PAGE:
The variety of venues has always been a feature of Summer Sundae. Unfortunately the genius of combining a real-ale tent with a venue may have come slightly unstuck with the appearance of Buenos Aires in The Watering Hole. The local post-rock exponents had the tent packed out and some bright spark decided to put the smoke machine on full tilt. The place was a turkish bath. The band soldiered on in spite of the heat with their complex rhythms and time signatures. These are another outfit that warrant more attention and a second listen, perhaps in a conventional venue.
Lianne La Havas was beautiful, cool as a cucumber in the heat and as talented as her reputation suggested but this was a day for venue hopping so I only heard a few of her tunes before heading for the sanctuary of De Montfort Hall.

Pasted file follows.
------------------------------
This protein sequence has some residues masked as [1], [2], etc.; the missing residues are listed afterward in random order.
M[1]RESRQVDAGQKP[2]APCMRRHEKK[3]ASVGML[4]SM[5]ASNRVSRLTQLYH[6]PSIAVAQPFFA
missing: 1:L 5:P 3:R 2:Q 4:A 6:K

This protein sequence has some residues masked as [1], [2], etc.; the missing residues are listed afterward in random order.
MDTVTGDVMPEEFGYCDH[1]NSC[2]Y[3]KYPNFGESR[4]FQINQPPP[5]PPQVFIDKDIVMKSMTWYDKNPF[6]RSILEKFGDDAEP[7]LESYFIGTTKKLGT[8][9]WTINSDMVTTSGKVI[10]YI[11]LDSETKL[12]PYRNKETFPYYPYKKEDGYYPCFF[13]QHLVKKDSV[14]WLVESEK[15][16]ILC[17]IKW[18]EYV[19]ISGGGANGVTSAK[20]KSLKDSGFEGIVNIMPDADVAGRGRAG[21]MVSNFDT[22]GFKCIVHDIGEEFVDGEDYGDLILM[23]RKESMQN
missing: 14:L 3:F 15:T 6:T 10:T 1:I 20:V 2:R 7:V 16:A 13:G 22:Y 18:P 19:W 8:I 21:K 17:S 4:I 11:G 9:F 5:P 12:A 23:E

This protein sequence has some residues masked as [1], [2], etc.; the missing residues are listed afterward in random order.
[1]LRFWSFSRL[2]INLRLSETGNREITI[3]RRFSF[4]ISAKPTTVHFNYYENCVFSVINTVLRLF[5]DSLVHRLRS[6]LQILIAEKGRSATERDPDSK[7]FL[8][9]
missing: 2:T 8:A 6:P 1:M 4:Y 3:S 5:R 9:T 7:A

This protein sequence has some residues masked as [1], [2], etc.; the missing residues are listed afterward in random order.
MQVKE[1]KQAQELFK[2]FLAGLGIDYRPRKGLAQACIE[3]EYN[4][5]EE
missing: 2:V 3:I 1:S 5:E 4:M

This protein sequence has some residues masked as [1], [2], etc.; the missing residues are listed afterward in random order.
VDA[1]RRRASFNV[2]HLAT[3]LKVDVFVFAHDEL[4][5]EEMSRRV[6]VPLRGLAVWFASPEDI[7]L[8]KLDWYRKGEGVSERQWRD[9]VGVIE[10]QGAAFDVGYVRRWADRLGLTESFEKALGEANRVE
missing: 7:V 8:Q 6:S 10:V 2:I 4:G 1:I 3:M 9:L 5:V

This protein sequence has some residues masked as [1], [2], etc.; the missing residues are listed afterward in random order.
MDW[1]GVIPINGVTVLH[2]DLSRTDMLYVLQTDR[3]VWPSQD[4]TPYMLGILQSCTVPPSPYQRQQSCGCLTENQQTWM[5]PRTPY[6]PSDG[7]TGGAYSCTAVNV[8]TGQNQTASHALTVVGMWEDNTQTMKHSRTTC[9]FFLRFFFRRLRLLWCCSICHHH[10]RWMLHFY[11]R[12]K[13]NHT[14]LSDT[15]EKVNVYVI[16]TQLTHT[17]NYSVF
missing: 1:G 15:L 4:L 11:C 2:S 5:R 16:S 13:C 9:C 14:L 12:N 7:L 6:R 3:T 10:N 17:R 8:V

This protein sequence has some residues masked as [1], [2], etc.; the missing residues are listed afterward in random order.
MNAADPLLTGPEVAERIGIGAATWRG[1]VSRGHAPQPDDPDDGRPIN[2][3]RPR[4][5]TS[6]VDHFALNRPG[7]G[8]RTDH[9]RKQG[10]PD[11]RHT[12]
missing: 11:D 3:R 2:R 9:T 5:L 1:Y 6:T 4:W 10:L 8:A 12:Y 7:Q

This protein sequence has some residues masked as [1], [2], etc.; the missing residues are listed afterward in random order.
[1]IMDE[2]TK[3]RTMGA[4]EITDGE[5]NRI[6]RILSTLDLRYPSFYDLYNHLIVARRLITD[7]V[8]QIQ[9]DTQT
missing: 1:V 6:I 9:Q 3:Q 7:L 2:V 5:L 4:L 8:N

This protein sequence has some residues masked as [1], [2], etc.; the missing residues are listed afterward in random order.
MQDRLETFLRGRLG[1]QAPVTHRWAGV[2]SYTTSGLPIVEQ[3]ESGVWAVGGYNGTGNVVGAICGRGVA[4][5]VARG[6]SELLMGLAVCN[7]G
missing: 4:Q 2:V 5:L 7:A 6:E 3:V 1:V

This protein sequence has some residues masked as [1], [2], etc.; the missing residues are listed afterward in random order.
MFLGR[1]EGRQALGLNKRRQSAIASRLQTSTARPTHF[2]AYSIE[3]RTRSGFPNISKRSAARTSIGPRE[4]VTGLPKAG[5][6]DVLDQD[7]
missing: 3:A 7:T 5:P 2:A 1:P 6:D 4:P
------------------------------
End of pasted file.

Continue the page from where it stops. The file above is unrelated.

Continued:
Jonathan Richman sucked everyone into the stream of conciousness of his back catalogue. This proved slightly unnerving as I’m not sure even he knew what was going on. His drummer had the look of a man who had seen it all before and made it up as he went along.
The Indoor stage also saw Micachu and the Shapes give a typical performance of studied disinterest alternating with frenzied thrashing and Merrill Garbus’ alter-ego Tune-yards have to be seen to appreciate what goes into her music. By now the heat had even got to the DMH stage but the whole place was dancing. An absolute wizard on the creation of live vocal and drum loops she leaves you with the feeling that the live performance is what it’s all about. So who buys her stuff?
Then there was Adam; slightly moth-eaten, slightly paunchy (then aren’t we all?). He brought his pantomime onto the outdoor stage with the hits all having the desired effect. He gave it loads but was wilting towards the end.
Familiarity breeding contempt I gave Ocean Colour Scene a miss. There is only so much Moseley Shoals one set of ears can take. Death In Vegas, on the other hand, can play as long as they like. They are all about the atmosphere that they create as the volume builds and builds.
Day three on the way- I hope Mr Lydon has brought his shorts.